}
});

That would mostly be the same code with async/await, but how do we catch Promise rejections now since we won't use .catch() anymore? That is also a useful feature with async/await; the error will be thrown if you await it so you can just wrap the awaited Promises inside a try/catch and you're good to go.

client.on('message', async message => {
    if (message.content === `${prefix}react`) {
        try {
            await message.react('🇦');
            await message.react('🇧');
            await message.react('🇨');
        } catch (error) {
            // handle failure of any Promise rejection inside here
        }
    }
});

This looks clean and is also nice and easy to read.

So you may be asking, "How would I get the value the Promise resolved with?".

Well let's look at an example where you want to delete a sent message.

client.on('message', message => {
    if (message.content === `${prefix}delete`) {
        message.channel.send('this message will be deleted')
            .then(sentMessage => sentMessage.delete(10000))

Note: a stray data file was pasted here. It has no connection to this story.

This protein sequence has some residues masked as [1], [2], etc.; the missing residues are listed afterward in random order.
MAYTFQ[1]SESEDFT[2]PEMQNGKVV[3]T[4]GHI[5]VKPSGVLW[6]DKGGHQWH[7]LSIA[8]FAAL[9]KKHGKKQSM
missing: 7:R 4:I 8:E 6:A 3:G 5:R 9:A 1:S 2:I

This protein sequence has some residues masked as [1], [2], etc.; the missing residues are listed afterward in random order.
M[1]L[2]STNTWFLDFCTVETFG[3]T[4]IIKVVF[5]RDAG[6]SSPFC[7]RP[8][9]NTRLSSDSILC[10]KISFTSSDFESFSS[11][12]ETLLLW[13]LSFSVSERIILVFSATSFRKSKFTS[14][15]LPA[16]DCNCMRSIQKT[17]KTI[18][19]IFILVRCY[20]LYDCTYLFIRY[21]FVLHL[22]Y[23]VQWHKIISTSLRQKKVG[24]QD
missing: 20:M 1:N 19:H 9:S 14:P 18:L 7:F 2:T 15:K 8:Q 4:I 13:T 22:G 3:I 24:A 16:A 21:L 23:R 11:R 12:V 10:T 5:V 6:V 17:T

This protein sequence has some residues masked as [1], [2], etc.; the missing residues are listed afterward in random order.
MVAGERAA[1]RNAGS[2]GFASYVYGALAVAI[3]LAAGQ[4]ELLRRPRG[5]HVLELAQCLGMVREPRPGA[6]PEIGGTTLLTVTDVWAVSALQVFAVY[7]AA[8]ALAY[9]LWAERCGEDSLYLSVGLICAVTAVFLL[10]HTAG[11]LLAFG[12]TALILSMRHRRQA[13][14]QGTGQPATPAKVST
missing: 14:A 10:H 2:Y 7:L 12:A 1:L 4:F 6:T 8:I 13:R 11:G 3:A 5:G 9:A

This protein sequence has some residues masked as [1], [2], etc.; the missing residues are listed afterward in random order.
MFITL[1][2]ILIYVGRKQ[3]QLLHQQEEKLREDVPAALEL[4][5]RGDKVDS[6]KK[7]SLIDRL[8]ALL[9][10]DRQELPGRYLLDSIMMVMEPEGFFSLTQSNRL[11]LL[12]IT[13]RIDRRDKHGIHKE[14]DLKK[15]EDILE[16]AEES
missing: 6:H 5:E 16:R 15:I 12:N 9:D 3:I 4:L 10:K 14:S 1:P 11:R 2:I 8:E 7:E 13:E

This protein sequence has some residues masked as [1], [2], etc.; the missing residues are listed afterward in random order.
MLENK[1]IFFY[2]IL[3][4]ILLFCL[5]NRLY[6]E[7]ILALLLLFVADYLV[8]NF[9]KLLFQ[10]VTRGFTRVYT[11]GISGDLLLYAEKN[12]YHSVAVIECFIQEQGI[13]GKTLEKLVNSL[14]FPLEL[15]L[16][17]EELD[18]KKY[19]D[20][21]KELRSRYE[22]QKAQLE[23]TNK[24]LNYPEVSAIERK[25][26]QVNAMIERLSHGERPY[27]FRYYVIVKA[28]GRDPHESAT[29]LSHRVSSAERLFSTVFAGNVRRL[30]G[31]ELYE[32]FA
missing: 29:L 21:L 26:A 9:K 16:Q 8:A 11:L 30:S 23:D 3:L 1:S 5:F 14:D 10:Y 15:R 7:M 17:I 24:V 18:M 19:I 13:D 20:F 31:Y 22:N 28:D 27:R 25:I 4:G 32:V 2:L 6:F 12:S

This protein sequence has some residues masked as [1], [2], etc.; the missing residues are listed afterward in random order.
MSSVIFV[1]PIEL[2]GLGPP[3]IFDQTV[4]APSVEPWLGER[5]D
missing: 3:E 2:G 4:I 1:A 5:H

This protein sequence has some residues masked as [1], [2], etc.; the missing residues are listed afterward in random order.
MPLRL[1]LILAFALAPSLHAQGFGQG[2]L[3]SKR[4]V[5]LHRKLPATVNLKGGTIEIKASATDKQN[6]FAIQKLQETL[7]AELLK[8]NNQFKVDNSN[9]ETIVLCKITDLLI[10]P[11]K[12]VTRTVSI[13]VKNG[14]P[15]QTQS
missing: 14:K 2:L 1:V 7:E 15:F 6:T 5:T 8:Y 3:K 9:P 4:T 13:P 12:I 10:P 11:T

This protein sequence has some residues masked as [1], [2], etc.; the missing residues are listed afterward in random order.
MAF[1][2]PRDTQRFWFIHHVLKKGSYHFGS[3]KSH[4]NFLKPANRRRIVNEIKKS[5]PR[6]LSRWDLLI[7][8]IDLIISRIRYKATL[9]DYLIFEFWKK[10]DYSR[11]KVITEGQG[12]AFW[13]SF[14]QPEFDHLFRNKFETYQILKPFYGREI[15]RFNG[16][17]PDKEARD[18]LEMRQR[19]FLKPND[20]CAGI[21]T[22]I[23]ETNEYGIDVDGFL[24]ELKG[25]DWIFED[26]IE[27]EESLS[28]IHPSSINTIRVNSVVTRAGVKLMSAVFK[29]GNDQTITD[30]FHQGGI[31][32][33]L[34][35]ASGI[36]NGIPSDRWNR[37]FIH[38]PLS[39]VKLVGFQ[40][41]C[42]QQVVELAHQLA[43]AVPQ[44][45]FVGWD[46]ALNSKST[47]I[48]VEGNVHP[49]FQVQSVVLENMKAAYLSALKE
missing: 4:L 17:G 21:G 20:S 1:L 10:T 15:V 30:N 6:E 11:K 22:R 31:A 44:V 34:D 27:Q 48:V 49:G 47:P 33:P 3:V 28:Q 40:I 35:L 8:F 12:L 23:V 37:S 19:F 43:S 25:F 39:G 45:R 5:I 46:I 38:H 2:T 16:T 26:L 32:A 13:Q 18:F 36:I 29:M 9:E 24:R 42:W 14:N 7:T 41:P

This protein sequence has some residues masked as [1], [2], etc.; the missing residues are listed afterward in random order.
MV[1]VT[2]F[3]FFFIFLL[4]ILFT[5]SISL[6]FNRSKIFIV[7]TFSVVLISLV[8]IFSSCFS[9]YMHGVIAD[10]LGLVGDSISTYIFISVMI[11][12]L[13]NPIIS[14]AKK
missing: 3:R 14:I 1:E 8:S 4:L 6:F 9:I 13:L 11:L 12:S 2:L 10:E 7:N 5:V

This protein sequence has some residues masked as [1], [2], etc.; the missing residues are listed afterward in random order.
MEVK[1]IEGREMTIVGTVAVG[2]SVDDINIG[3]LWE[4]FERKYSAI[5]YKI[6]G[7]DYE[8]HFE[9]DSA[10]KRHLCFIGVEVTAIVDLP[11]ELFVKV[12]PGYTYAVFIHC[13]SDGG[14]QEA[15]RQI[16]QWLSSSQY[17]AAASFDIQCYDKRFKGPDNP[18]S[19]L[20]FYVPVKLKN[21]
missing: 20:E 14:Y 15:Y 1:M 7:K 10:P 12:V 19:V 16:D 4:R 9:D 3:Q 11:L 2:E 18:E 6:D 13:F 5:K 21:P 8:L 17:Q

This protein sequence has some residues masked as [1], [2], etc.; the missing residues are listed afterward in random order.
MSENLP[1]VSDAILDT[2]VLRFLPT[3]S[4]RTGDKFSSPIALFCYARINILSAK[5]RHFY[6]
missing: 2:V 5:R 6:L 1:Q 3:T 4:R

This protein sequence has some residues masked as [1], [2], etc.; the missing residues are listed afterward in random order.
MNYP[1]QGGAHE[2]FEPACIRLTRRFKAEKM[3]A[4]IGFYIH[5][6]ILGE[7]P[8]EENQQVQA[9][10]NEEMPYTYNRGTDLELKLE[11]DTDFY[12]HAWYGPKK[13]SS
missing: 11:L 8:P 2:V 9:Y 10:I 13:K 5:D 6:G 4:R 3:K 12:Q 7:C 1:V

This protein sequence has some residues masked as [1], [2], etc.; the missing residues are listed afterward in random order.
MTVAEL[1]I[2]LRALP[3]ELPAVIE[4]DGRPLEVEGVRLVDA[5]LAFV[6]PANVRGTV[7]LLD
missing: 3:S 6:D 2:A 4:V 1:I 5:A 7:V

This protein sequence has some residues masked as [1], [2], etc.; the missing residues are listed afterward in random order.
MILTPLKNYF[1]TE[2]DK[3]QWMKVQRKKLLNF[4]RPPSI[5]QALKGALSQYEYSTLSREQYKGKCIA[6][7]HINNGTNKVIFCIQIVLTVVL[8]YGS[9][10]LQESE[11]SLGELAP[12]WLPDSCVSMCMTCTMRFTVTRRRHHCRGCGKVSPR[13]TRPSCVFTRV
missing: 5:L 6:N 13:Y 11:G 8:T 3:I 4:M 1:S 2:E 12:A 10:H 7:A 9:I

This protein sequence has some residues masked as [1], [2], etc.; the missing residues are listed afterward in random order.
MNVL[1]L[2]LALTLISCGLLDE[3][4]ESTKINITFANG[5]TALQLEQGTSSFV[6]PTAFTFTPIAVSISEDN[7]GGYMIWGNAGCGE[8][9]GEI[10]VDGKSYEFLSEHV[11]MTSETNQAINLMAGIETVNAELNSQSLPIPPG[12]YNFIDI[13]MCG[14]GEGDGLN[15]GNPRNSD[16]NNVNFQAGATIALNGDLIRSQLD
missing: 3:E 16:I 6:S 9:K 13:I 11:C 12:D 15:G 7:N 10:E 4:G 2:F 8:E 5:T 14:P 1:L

.catch(error => {
                // handle error
            });
    }
});
client.on('message', message => {
    if (message.content === `${prefix}delete`) {
        message.channel.send('this message will be deleted')
            .then(sentMessage => sentMessage.delete({ timeout: 10000 }))
            .catch(error => {
                // handle error
            });
    }
});

The return value of a .send() is a Promise what resolves with the sent Message object, but how would the same code with async/await look like?

client.on('message', async message => {
    if (message.content === `${prefix}delete`) {
        try {
            const sentMessage = await message.channel.send('This message will be deleted in 10 seconds.');
            await sentMessage.delete(10000);
        } catch (error) {
            // handle error
        }
    }
});
client.on('message', async message => {
    if (message.content === `${prefix}delete`) {
        try {
            const sentMessage = await message.channel.send('This message will be deleted in 10 seconds.');
            await sentMessage.delete({ timeout: 10000 });
        } catch (error) {
            // handle error
        }
    }
});

With async/await you can just assign the awaited function to a variable that will represent the returned value. Now you know how you use async/await.